Cascade Bay to Bettles Bay

It rained all last night with and occasional wind gust to 17 knots, but Telita’s ground tackle held us both in place.

The morning greeted us with low ceilings and continued rain. No complaints. We cast off from Telita at 7:48, after having told Lance we were headed for Bettles Lagoon rather than with the fleet to see the College Glaciers unless the day became sunny.

One of the thousands of fishing boats we passed in Prince William Sound

About 6-7 Dalls Porpoise played in our bow for 10 minutes as we rounded Eaglek Island. Karen donned her foul weather gear and made her way in the rain to the bow to play with them. The pass was a bit tricky so I stayed at the helm, much as I wanted to take the GoPro camera and get some more footage of the Dalls from water level.

The seas were choppy until we entered Ester Passage. There we passed a handful of fishing boats, mostly seiners, making way to their next port of call. Many bow pickers were at the narrow exit of Exter Passage into Port Wells.

The fleet is planning a 12-14 hour day going up to see all the college glaciers. We’re both tired and given the reduced ceilings and visibility, as we entered the lumpy sees of Port Wells with wind on the beam, we made the call to take the day “off” and go directly to Bettles. Telita decided to follow our lead, and we watched Deception and Patos’ AIS signals disappear up College Fiord. The fleet may join us at Bettles tonight, or we will meet up with them tomorrow to go see the Barry and Harriman Glaciers in Harriman Fiord.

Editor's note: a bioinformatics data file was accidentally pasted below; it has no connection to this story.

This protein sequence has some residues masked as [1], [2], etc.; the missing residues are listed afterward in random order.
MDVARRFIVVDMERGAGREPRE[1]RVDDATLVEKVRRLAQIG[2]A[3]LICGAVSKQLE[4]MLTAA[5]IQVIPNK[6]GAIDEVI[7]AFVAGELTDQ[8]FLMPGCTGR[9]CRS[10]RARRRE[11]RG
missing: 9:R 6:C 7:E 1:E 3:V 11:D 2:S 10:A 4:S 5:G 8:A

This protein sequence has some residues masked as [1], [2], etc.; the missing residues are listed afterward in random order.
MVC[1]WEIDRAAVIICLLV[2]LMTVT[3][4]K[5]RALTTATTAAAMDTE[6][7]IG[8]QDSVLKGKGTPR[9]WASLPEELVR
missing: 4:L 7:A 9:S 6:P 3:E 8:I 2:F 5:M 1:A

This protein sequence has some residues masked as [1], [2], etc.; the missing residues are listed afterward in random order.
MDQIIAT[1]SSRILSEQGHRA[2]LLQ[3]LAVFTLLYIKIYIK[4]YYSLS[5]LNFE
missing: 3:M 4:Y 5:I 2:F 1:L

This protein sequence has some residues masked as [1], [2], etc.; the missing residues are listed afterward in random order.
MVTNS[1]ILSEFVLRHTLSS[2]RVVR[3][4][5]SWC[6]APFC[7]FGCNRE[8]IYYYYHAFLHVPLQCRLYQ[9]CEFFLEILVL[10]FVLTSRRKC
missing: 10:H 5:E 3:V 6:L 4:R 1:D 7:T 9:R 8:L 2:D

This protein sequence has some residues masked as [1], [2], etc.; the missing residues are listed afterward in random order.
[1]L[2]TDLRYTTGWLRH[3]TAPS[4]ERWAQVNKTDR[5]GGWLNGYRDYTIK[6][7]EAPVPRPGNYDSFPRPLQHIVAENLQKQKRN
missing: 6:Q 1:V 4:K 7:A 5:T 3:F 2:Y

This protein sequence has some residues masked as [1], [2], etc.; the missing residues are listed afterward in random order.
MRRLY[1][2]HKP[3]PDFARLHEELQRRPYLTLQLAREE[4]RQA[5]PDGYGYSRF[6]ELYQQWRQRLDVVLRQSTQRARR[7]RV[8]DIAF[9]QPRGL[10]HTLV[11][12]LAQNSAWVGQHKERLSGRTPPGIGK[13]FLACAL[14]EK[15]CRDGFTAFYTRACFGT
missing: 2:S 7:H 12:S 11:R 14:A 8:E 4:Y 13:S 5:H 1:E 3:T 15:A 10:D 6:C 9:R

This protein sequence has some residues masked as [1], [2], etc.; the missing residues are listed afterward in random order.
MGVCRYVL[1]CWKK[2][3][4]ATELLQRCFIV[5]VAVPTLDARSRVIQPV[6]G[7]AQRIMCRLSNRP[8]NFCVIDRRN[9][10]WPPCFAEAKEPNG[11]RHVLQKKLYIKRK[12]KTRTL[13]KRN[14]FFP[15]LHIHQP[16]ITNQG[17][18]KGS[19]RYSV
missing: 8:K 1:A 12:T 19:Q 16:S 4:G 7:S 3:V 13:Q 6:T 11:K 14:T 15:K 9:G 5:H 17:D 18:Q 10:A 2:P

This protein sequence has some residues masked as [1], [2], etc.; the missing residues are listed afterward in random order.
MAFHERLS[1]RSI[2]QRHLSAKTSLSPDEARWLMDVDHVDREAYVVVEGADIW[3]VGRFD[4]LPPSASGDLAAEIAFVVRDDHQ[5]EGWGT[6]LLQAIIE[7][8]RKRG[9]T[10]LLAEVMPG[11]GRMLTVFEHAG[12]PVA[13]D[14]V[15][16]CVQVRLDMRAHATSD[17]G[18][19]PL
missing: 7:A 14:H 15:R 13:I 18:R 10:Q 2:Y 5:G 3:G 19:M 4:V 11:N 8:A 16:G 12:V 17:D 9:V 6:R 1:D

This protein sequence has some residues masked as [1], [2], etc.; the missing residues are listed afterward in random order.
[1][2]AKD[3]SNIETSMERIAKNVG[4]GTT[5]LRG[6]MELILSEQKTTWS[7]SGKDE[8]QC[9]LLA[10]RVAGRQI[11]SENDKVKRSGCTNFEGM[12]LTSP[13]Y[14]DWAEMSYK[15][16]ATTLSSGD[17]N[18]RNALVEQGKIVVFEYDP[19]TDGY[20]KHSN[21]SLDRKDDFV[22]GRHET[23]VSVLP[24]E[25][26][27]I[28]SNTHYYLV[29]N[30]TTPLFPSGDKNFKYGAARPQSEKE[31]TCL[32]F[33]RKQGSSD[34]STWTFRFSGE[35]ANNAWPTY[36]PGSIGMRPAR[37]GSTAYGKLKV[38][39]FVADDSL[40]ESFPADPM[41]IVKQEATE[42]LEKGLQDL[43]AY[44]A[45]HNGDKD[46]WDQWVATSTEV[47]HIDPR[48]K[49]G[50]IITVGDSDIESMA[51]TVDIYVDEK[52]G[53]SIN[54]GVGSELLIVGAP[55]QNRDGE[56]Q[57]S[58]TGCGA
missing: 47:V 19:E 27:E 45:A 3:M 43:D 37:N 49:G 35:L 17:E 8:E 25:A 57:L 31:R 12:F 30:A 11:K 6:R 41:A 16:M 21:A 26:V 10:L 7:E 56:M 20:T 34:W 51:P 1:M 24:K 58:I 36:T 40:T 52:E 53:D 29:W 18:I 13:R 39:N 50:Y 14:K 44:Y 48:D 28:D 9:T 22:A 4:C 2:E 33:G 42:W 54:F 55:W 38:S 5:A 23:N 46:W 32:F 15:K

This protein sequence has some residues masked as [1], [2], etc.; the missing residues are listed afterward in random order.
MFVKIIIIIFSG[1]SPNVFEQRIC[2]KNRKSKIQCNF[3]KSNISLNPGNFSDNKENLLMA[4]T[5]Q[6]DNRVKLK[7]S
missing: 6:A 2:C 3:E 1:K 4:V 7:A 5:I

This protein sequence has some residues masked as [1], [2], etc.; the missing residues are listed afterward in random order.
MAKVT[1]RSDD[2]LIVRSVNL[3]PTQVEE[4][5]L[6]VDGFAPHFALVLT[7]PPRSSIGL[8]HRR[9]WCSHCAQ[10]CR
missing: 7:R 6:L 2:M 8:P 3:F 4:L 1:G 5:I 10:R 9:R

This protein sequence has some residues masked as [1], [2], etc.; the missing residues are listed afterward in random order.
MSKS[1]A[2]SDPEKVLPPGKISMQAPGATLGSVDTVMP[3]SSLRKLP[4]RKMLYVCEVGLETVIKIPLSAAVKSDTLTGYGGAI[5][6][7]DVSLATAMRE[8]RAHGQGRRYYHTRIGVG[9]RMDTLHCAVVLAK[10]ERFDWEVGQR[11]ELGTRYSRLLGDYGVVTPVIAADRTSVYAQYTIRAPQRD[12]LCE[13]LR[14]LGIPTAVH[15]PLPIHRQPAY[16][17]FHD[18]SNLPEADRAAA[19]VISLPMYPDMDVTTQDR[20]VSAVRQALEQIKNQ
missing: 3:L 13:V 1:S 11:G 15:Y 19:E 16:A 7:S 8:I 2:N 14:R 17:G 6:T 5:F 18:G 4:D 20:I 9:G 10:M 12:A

The narrow entry into Bettles was a nail biter due to it being so shallow. We saw 1.6 feet on the sounder. It may have been eel grass, but we were on high alert and decided that we would never enter Bettles again on anything other than a +4.5’ tide (we were at +3).

Inside we found a lovely round basin – a very picturesque spot, with hanging glaciers to the Southwest and mountain meadows to the North. Very nice 360 degree views. The constant rain this afternoon made the waterfalls come even more alive. Everywhere you looked there was another rush of water from the mountains into the bay.

I worked on photos for the blog and Karen took a nap on the settee. We enjoyed our peaceful afternoon. Our departed was planned for 4pm to catch the high tide. We've been experiencing minus tides, so if we did not get out of the bay this afternoon it would be either 5:30am or 12:30pm before we could safely pass over the shallows at the entrance. Our plan is to make a 9 mile run over to Granite Bay (a different one than from a few days ago) and stage for tomorrow trip to the Harriman glacier.

Bettles is still a bit of a conundrum. We left Bettles on a +11 tide, and saw 9.9 feet on the sounder. It’s definitely a place to be careful about entering.

It was still gray and rainy as we entered Granite Bay. There were two boats at anchor already, the Nordhavn Samba that overwinters in Kodiak, and a Nordic Tug. We found a decent spot and just chilled out in the calm but uninspiring weather. A very calm night.

Bettles Bay in the rain